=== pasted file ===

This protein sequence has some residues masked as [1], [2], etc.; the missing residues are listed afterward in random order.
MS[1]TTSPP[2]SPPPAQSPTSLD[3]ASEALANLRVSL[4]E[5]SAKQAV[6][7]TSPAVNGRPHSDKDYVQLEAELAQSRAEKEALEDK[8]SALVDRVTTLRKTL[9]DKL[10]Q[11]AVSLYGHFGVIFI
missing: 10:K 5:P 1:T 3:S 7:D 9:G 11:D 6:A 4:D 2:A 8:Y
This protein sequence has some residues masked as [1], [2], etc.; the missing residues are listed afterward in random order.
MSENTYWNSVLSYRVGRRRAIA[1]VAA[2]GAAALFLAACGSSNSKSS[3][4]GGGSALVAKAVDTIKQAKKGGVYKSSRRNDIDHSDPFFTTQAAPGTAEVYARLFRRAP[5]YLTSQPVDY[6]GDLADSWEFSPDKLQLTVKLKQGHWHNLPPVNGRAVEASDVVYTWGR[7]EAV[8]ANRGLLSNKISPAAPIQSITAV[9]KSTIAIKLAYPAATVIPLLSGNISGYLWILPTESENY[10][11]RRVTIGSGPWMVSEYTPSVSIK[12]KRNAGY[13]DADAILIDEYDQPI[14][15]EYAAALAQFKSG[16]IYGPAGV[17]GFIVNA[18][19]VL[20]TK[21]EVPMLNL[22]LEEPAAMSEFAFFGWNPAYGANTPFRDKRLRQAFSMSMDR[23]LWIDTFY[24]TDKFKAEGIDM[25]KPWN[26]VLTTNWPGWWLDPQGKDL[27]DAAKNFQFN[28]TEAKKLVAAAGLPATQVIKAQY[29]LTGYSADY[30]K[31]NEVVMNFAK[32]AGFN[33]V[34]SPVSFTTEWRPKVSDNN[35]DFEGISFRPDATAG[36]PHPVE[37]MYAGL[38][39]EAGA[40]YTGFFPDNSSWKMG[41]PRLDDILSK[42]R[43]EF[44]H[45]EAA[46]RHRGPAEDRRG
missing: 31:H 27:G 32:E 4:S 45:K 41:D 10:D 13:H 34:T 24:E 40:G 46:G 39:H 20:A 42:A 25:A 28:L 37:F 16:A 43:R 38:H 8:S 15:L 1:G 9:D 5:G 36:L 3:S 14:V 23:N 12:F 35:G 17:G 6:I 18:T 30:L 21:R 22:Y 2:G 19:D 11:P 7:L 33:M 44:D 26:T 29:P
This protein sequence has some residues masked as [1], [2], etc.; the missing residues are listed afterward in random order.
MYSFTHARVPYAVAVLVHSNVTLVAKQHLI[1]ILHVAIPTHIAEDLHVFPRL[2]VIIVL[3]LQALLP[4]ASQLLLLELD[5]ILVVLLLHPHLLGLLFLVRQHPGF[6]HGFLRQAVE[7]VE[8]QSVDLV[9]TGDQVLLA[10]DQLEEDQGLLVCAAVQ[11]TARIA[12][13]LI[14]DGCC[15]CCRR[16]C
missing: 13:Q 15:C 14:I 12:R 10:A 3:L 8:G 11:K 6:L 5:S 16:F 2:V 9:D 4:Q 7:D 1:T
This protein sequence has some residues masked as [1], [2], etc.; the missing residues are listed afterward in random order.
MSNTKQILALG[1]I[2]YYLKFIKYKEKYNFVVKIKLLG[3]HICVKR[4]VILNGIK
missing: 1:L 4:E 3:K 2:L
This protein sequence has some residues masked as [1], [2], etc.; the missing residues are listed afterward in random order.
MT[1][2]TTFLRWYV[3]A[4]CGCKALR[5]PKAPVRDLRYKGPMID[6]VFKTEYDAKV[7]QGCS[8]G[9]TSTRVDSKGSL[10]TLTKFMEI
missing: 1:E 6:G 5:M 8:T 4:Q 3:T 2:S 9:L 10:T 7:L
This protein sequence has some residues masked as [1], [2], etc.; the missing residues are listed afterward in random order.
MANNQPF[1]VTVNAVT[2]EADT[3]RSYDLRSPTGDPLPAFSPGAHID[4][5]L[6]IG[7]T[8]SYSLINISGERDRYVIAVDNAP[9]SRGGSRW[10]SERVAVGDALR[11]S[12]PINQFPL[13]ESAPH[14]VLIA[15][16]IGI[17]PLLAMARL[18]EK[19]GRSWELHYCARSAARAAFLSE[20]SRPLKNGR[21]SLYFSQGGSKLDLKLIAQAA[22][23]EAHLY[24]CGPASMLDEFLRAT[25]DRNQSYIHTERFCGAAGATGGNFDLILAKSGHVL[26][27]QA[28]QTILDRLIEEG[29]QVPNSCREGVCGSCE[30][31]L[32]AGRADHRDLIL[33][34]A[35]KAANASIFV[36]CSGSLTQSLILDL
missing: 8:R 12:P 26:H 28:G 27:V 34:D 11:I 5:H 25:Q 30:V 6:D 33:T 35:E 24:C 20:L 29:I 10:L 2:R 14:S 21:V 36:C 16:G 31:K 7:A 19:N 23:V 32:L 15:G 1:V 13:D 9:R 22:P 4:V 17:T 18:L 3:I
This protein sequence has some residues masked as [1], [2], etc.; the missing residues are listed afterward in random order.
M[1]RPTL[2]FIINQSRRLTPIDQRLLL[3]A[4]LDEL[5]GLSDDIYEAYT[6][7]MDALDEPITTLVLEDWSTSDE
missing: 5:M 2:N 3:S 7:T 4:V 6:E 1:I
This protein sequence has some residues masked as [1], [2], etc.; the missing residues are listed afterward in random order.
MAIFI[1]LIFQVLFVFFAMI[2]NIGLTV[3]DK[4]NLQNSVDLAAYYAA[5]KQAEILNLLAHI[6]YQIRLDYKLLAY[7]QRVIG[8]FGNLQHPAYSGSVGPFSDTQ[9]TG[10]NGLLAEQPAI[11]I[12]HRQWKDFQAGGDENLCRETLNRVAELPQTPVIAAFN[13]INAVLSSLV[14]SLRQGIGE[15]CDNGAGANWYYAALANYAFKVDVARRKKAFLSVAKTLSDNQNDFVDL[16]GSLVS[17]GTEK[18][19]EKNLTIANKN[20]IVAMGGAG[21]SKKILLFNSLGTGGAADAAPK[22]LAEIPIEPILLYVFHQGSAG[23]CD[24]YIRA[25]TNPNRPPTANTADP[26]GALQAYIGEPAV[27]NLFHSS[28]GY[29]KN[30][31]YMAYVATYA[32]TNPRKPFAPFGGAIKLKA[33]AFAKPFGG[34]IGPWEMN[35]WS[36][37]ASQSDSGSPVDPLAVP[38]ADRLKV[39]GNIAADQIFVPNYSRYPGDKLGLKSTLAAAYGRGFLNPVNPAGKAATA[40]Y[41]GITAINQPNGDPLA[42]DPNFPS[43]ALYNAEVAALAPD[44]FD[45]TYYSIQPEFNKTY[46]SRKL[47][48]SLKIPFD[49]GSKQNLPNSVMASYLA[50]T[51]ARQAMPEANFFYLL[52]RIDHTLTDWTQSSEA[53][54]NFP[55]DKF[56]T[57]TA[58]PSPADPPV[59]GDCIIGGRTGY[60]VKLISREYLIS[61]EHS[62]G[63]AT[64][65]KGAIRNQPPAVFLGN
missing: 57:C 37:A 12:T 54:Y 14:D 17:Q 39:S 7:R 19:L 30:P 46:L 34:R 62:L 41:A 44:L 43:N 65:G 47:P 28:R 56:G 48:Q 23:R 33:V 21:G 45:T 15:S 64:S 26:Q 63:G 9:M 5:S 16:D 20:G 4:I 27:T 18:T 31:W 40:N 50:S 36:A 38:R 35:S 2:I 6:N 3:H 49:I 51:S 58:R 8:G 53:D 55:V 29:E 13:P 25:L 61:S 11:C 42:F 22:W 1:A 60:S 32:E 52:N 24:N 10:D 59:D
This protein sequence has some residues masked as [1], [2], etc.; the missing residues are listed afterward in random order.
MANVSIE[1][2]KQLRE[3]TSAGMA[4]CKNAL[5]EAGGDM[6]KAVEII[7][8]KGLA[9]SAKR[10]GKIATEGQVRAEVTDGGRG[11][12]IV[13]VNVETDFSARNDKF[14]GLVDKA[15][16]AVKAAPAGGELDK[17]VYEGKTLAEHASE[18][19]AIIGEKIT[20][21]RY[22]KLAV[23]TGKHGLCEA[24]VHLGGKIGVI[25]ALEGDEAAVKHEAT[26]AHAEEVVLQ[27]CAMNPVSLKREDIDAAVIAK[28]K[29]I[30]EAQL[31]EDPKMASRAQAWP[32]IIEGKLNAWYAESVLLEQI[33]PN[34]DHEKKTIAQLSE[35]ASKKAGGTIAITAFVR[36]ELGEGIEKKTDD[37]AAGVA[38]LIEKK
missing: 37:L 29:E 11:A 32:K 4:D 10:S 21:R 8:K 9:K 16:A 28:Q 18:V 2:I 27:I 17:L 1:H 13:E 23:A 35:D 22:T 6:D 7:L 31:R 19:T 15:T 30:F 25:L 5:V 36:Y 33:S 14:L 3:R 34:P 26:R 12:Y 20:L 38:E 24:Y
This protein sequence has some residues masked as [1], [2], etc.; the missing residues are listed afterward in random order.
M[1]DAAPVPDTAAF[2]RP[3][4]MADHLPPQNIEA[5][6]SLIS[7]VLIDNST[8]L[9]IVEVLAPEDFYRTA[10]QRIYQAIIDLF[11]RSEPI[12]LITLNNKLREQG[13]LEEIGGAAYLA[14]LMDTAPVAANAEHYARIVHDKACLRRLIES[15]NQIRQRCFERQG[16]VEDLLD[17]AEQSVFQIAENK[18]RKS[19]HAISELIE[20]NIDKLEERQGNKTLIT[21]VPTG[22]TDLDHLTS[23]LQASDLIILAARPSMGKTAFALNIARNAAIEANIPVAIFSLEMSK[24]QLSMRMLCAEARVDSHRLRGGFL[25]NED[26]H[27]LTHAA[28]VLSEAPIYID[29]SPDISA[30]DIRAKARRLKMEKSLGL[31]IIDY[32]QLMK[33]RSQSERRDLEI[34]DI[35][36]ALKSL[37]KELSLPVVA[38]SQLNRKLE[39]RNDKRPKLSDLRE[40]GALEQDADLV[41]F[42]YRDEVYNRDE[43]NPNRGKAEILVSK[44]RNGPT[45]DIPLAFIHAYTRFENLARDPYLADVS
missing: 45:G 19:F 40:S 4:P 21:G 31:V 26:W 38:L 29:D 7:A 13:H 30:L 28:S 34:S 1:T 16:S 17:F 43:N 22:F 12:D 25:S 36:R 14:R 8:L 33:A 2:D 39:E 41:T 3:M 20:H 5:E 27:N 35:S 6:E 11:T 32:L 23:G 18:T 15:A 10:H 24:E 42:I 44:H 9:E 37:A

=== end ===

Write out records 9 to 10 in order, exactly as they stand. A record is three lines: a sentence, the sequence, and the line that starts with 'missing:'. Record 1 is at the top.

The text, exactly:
This protein sequence has some residues masked as [1], [2], etc.; the missing residues are listed afterward in random order.
MANVSIE[1][2]KQLRE[3]TSAGMA[4]CKNAL[5]EAGGDM[6]KAVEII[7][8]KGLA[9]SAKR[10]GKIATEGQVRAEVTDGGRG[11][12]IV[13]VNVETDFSARNDKF[14]GLVDKA[15][16]AVKAAPAGGELDK[17]VYEGKTLAEHASE[18][19]AIIGEKIT[20][21]RY[22]KLAV[23]TGKHGLCEA[24]VHLGGKIGVI[25]ALEGDEAAVKHEAT[26]AHAEEVVLQ[27]CAMNPVSLKREDIDAAVIAK[28]K[29]I[30]EAQL[31]EDPKMASRAQAWP[32]IIEGKLNAWYAESVLLEQI[33]PN[34]DHEKKTIAQLSE[35]ASKKAGGTIAITAFVR[36]ELGEGIEKKTDD[37]AAGVA[38]LIEKK
missing: 37:L 29:E 11:A 32:K 4:D 10:S 21:R 8:K 9:K 16:A 28:Q 18:V 2:I 27:I 17:L 1:H 13:E 23:A 35:D 22:T 6:D 7:L 31:R 19:T 15:T 30:F 25:L 5:V 36:Y 33:S 14:L 3:R 34:P 26:R 12:Y 20:L 38:E 24:Y
This protein sequence has some residues masked as [1], [2], etc.; the missing residues are listed afterward in random order.
M[1]DAAPVPDTAAF[2]RP[3][4]MADHLPPQNIEA[5][6]SLIS[7]VLIDNST[8]L[9]IVEVLAPEDFYRTA[10]QRIYQAIIDLF[11]RSEPI[12]LITLNNKLREQG[13]LEEIGGAAYLA[14]LMDTAPVAANAEHYARIVHDKACLRRLIES[15]NQIRQRCFERQG[16]VEDLLD[17]AEQSVFQIAENK[18]RKS[19]HAISELIE[20]NIDKLEERQGNKTLIT[21]VPTG[22]TDLDHLTS[23]LQASDLIILAARPSMGKTAFALNIARNAAIEANIPVAIFSLEMSK[24]QLSMRMLCAEARVDSHRLRGGFL[25]NED[26]H[27]LTHAA[28]VLSEAPIYID[29]SPDISA[30]DIRAKARRLKMEKSLGL[31]IIDY[32]QLMK[33]RSQSERRDLEI[34]DI[35][36]ALKSL[37]KELSLPVVA[38]SQLNRKLE[39]RNDKRPKLSDLRE[40]GALEQDADLV[41]F[42]YRDEVYNRDE[43]NPNRGKAEILVSK[44]RNGPT[45]DIPLAFIHAYTRFENLARDPYLADVS
missing: 45:G 19:F 40:S 4:P 21:G 31:V 26:W 38:L 29:D 7:A 13:H 30:L 28:S 34:S 1:T 16:S 17:F 43:N 22:F 12:D 25:S 36:R 14:R 8:L 33:A 2:D 39:E 41:T 3:M 20:H 5:E 27:N 35:S 6:E 11:T 32:L 23:G 18:T 15:A 10:H 24:E 42:I 44:H 9:E 37:A